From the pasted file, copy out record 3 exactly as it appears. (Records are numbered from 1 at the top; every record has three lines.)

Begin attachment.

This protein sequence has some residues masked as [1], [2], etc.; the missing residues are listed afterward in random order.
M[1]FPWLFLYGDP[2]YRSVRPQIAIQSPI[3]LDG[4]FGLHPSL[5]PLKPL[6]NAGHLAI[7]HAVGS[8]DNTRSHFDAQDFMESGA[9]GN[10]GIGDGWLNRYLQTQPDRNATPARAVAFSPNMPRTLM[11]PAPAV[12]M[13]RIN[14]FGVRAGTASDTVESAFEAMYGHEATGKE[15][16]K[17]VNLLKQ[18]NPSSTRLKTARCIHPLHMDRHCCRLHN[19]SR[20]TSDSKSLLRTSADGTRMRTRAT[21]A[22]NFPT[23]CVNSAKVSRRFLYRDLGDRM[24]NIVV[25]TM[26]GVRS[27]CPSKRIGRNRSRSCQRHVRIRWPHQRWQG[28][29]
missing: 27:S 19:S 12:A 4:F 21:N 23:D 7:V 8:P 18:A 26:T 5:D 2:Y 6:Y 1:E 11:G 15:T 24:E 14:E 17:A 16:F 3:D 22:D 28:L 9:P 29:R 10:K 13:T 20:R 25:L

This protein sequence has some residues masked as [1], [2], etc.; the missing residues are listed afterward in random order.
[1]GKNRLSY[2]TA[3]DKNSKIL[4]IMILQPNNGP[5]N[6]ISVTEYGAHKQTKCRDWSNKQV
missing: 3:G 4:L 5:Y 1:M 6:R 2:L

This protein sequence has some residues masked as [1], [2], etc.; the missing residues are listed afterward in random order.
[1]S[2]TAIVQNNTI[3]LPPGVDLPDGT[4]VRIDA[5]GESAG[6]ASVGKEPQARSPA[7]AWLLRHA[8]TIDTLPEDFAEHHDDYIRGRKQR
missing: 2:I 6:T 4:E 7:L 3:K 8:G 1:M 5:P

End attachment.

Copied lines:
This protein sequence has some residues masked as [1], [2], etc.; the missing residues are listed afterward in random order.
[1]S[2]TAIVQNNTI[3]LPPGVDLPDGT[4]VRIDA[5]GESAG[6]ASVGKEPQARSPA[7]AWLLRHA[8]TIDTLPEDFAEHHDDYIRGRKQR
missing: 2:I 6:T 4:E 7:L 3:K 8:G 1:M 5:P